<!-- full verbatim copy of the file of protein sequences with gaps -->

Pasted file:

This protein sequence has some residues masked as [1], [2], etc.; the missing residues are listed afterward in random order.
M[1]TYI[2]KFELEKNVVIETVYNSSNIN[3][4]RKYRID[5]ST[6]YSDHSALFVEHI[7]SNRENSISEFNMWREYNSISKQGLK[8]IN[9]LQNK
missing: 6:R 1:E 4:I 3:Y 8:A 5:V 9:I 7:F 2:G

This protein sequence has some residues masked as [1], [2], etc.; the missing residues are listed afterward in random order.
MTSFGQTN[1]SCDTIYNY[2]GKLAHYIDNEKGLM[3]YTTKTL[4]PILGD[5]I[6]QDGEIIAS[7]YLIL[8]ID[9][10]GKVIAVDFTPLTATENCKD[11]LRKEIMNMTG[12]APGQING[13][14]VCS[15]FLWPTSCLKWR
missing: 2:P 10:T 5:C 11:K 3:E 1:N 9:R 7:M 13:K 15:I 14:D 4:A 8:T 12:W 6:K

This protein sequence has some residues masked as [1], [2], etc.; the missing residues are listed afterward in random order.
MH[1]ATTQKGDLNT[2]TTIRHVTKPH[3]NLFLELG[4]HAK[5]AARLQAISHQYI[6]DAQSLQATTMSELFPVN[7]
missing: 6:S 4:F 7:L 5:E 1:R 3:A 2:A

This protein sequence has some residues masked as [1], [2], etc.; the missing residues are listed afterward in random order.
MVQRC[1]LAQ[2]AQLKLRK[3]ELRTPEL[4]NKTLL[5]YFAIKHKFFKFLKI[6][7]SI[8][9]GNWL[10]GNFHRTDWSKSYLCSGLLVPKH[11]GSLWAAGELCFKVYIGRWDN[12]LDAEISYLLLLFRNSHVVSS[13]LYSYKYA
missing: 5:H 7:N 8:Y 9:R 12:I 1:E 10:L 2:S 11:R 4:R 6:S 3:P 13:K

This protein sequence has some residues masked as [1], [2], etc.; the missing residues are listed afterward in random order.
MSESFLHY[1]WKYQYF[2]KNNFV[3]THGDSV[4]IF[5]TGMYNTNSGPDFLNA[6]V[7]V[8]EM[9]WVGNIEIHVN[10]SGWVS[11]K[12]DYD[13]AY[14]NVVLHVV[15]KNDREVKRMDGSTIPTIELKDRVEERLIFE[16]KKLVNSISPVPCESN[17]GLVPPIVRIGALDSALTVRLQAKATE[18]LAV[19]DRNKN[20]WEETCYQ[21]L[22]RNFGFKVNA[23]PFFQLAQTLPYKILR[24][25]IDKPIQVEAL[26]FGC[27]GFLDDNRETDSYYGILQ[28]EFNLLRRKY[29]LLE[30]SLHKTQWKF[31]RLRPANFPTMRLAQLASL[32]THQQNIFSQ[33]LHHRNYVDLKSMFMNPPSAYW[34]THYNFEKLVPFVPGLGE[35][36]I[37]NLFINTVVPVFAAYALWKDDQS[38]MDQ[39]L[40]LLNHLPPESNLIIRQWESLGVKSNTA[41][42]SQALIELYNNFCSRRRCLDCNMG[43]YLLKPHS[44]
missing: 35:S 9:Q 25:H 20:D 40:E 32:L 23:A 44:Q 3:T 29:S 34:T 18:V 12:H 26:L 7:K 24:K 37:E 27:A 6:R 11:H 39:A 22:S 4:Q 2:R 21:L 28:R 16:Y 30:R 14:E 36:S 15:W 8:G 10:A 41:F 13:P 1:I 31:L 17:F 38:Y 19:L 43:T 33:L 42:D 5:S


This protein sequence has some residues masked as [1], [2], etc.; the missing residues are listed afterward in random order.
M[1]TYI[2]KFELEKNVVIETVYNSSNIN[3][4]RKYRID[5]ST[6]YSDHSALFVEHI[7]SNRENSISEFNMWREYNSISKQGLK[8]IN[9]LQNK
missing: 6:R 1:E 4:I 3:Y 8:A 5:V 9:I 7:F 2:G

This protein sequence has some residues masked as [1], [2], etc.; the missing residues are listed afterward in random order.
MTSFGQTN[1]SCDTIYNY[2]GKLAHYIDNEKGLM[3]YTTKTL[4]PILGD[5]I[6]QDGEIIAS[7]YLIL[8]ID[9][10]GKVIAVDFTPLTATENCKD[11]LRKEIMNMTG[12]APGQING[13][14]VCS[15]FLWPTSCLKWR
missing: 2:P 10:T 5:C 11:K 3:E 1:N 9:R 7:M 13:K 15:I 14:D 4:A 8:T 12:W 6:K

This protein sequence has some residues masked as [1], [2], etc.; the missing residues are listed afterward in random order.
MH[1]ATTQKGDLNT[2]TTIRHVTKPH[3]NLFLELG[4]HAK[5]AARLQAISHQYI[6]DAQSLQATTMSELFPVN[7]
missing: 6:S 4:F 7:L 5:E 1:R 3:A 2:A

This protein sequence has some residues masked as [1], [2], etc.; the missing residues are listed afterward in random order.
MVQRC[1]LAQ[2]AQLKLRK[3]ELRTPEL[4]NKTLL[5]YFAIKHKFFKFLKI[6][7]SI[8][9]GNWL[10]GNFHRTDWSKSYLCSGLLVPKH[11]GSLWAAGELCFKVYIGRWDN[12]LDAEISYLLLLFRNSHVVSS[13]LYSYKYA
missing: 5:H 7:N 8:Y 9:R 12:I 1:E 10:L 2:S 11:R 4:R 6:S 3:P 13:K

This protein sequence has some residues masked as [1], [2], etc.; the missing residues are listed afterward in random order.
MSESFLHY[1]WKYQYF[2]KNNFV[3]THGDSV[4]IF[5]TGMYNTNSGPDFLNA[6]V[7]V[8]EM[9]WVGNIEIHVN[10]SGWVS[11]K[12]DYD[13]AY[14]NVVLHVV[15]KNDREVKRMDGSTIPTIELKDRVEERLIFE[16]KKLVNSISPVPCESN[17]GLVPPIVRIGALDSALTVRLQAKATE[18]LAV[19]DRNKN[20]WEETCYQ[21]L[22]RNFGFKVNA[23]PFFQLAQTLPYKILR[24][25]IDKPIQVEAL[26]FGC[27]GFLDDNRETDSYYGILQ[28]EFNLLRRKY[29]LLE[30]SLHKTQWKF[31]RLRPANFPTMRLAQLASL[32]THQQNIFSQ[33]LHHRNYVDLKSMFMNPPSAYW[34]THYNFEKLVPFVPGLGE[35][36]I[37]NLFINTVVPVFAAYALWKDDQS[38]MDQ[39]L[40]LLNHLPPESNLIIRQWESLGVKSNTA[41][42]SQALIELYNNFCSRRRCLDCNMG[43]YLLKPHS[44]
missing: 35:S 9:Q 25:H 20:D 40:E 32:L 23:A 44:Q 3:T 29:S 34:T 18:V 12:H 26:L 7:K 24:K 37:E 27:A 6:R 11:H 39:A 22:S 4:Q 2:R 21:L 28:R 16:Y 30:R 14:E 36:S 15:W 8:G 10:A 41:F 13:P 1:I 31:L 17:F 38:Y 19:L 43:T 33:L 42:D 5:S